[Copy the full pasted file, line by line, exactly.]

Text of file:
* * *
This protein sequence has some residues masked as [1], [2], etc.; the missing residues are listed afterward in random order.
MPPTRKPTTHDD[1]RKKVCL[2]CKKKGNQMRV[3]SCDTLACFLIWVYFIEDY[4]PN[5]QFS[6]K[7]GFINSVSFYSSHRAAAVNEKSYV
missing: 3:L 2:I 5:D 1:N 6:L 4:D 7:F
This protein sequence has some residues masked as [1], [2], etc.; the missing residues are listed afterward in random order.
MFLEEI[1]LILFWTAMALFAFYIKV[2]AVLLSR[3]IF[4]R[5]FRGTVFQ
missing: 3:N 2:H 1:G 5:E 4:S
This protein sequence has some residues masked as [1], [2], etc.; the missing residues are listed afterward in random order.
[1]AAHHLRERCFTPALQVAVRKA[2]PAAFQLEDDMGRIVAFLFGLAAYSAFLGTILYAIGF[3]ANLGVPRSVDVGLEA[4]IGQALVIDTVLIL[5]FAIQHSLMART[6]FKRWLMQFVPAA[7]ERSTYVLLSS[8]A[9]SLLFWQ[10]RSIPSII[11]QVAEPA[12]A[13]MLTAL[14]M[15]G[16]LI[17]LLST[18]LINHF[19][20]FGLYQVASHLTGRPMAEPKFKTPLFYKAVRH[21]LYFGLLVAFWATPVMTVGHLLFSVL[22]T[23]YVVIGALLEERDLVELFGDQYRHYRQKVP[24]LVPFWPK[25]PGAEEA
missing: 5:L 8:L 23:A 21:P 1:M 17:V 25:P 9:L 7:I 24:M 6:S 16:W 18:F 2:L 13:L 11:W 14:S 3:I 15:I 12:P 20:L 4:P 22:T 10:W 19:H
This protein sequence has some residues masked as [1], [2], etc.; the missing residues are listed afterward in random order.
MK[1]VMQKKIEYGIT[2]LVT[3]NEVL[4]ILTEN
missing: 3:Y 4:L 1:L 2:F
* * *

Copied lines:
This protein sequence has some residues masked as [1], [2], etc.; the missing residues are listed afterward in random order.
MPPTRKPTTHDD[1]RKKVCL[2]CKKKGNQMRV[3]SCDTLACFLIWVYFIEDY[4]PN[5]QFS[6]K[7]GFINSVSFYSSHRAAAVNEKSYV
missing: 3:L 2:I 5:D 1:N 6:L 4:D 7:F
This protein sequence has some residues masked as [1], [2], etc.; the missing residues are listed afterward in random order.
MFLEEI[1]LILFWTAMALFAFYIKV[2]AVLLSR[3]IF[4]R[5]FRGTVFQ
missing: 3:N 2:H 1:G 5:E 4:S
This protein sequence has some residues masked as [1], [2], etc.; the missing residues are listed afterward in random order.
[1]AAHHLRERCFTPALQVAVRKA[2]PAAFQLEDDMGRIVAFLFGLAAYSAFLGTILYAIGF[3]ANLGVPRSVDVGLEA[4]IGQALVIDTVLIL[5]FAIQHSLMART[6]FKRWLMQFVPAA[7]ERSTYVLLSS[8]A[9]SLLFWQ[10]RSIPSII[11]QVAEPA[12]A[13]MLTAL[14]M[15]G[16]LI[17]LLST[18]LINHF[19][20]FGLYQVASHLTGRPMAEPKFKTPLFYKAVRH[21]LYFGLLVAFWATPVMTVGHLLFSVL[22]T[23]YVVIGALLEERDLVELFGDQYRHYRQKVP[24]LVPFWPK[25]PGAEEA
missing: 5:L 8:L 23:A 21:P 1:M 17:V 25:P 9:L 7:I 24:M 6:S 16:W 18:F 2:L 13:L 11:W 14:S 3:I 15:I 12:P 20:L 4:P 22:T 10:W 19:H
This protein sequence has some residues masked as [1], [2], etc.; the missing residues are listed afterward in random order.
MK[1]VMQKKIEYGIT[2]LVT[3]NEVL[4]ILTEN
missing: 3:Y 4:L 1:L 2:F